One of the more interesting things about ZFS is the raidz functions which are raidz, raidz2 and raidz3 - and are supposed to be technically equivalent or at least similar to RAID-5, RAID-6 and well there isn't anything comparable to raidz3 that I know of, anyway I recently had to setup a system using raidz, mostly because I don't trust the hardware RAID controller I am using anymore and just setup all the disks in what the card refers to as single disk mode, which is apparently different than JBOD at least the way this card does things.

I found this google doc that someone else made that explains all the cost involved in each raidz type as far as percentage of usable space afterwards.

If you want or need a crash course in raidz or zfs in general, this guide provides a lot of good documentation.

If you're just starting out with ZFS definitely look it over, especially the VDEVs section.

In case you're curious my new setup was 3 raidz vdevs of 5 1500GB disks in making one zpool which gave me 16T of space.

        vol         ONLINE       0     0     0
          raidz1-0  ONLINE       0     0     0
            da1     ONLINE       0     0     0
            da2     ONLINE       0     0     0
            da3     ONLINE       0     0     0
            da4     ONLINE       0     0     0
            da5     ONLINE       0     0     0
          raidz1-1  ONLINE       0     0     0
            da6     ONLINE       0     0     0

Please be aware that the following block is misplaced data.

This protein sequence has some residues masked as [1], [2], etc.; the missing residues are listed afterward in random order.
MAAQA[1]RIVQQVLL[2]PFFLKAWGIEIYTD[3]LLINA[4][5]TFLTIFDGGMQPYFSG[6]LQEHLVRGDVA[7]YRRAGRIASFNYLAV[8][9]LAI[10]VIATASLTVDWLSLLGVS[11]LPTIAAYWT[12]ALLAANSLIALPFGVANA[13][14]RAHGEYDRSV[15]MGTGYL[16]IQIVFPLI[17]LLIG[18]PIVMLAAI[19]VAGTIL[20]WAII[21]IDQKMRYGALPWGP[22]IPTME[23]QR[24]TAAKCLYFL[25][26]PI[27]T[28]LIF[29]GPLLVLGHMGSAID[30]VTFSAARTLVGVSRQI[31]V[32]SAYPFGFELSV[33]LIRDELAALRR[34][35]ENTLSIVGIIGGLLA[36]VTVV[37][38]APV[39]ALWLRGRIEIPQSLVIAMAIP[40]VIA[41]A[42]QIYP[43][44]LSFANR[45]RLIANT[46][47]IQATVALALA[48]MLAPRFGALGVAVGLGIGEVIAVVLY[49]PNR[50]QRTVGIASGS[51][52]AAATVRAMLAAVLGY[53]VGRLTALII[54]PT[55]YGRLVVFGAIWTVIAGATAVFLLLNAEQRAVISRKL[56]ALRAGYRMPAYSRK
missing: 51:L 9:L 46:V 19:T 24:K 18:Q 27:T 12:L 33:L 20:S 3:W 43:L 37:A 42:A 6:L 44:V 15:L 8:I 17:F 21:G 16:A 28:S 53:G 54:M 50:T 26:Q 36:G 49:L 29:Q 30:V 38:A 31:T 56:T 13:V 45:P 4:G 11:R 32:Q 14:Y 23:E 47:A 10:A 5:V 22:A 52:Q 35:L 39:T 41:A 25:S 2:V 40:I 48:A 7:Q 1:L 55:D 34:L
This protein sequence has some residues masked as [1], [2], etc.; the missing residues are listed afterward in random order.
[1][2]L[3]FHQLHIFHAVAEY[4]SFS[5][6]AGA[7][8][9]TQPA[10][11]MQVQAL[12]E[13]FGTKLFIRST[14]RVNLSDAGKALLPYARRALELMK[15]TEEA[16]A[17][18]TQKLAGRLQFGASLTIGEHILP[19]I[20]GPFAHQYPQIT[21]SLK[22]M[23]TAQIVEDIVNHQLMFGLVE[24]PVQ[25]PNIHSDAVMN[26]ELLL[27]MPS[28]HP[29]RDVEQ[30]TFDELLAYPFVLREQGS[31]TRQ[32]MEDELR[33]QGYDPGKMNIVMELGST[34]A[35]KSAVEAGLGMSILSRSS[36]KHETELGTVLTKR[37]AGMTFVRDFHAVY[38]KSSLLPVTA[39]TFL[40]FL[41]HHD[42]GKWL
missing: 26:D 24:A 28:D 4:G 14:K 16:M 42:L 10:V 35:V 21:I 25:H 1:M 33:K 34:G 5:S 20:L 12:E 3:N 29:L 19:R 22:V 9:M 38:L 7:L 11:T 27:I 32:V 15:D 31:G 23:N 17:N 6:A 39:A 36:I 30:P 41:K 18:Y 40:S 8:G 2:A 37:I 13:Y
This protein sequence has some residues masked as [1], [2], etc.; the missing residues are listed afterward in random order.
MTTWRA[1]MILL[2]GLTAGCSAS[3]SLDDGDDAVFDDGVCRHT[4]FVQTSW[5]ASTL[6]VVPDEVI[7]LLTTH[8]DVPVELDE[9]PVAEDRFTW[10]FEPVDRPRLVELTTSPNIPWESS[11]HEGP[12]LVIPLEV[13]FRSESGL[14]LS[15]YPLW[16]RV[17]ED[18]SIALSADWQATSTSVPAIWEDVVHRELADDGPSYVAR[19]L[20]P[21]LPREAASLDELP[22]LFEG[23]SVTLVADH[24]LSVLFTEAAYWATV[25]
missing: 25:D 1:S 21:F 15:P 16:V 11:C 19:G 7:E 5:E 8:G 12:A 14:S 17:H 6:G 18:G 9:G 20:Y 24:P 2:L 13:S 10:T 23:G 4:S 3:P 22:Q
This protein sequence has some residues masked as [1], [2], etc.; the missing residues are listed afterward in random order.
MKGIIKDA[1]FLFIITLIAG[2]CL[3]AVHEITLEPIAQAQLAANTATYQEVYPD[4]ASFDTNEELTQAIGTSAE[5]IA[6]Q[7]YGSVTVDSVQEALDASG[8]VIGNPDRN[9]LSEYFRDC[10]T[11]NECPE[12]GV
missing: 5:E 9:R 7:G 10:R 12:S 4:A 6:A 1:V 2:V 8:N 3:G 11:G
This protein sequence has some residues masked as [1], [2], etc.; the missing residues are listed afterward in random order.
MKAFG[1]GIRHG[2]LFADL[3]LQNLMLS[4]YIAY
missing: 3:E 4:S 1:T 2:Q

da7     ONLINE       0     0     0
            da8     ONLINE       0     0     0
            da9     ONLINE       0     0     0
            da10    ONLINE       0     0     0
          raidz1-2  ONLINE       0     0     0
            da11    ONLINE       0     0     0
            da12    ONLINE       0     0     0
            da13    ONLINE       0     0     0
            da14    ONLINE       0     0     0
            da15    ONLINE       0     0     0

Also on the other side of this if you're using hardware raid it is probably always a good idea to use a third party utility such as Nagios, PRTG or whatever utility you may use to monitor it if possible. The good news for me is that the Nagios exchange shows several options for checking zfs and zpools so I'll be implementing that shortly. It seems that even PRTG can monitor ZFS via SNMP.

Thursday, October 09, 2014

CentOS 6 on a Dell Latitude 2100

So here at work I have a Dell Latitude 2100 from 2009.
Although to be fair it wasn't mine initially I sort of inherited it.
Anyway it's a half decent system, inxi dump below (some information removed):

System: Host: 2100 Kernel: 3.17.0-1.el6.elrepo.i686 i686 (32 bit)
Desktop: N/A Distro: CentOS release 6.5 (Final) 

Machine: System: Dell (portable) product: Latitude 2100
Mobo: Dell model: 0W785N Bios: Dell v: A06 date: 07/30/2010

CPU: Single core Intel Atom N270 (-HT-) cache: 512 KB
Clock Speeds: 1: 1334 MHz 2: 1067 MHz

Graphics: Card: Intel Mobile 945GSE Express Integrated Graphics Controller
Display Server: X.Org 1.16.0 drivers: intel (unloaded: fbdev,vesa)
Resolution: 5280x877@1.0hz
GLX Renderer: NVIDIA GeForce GT 650M OpenGL Engine
GLX Version: 1.4 (2.1 NVIDIA-10.0.43 310.41.05f01)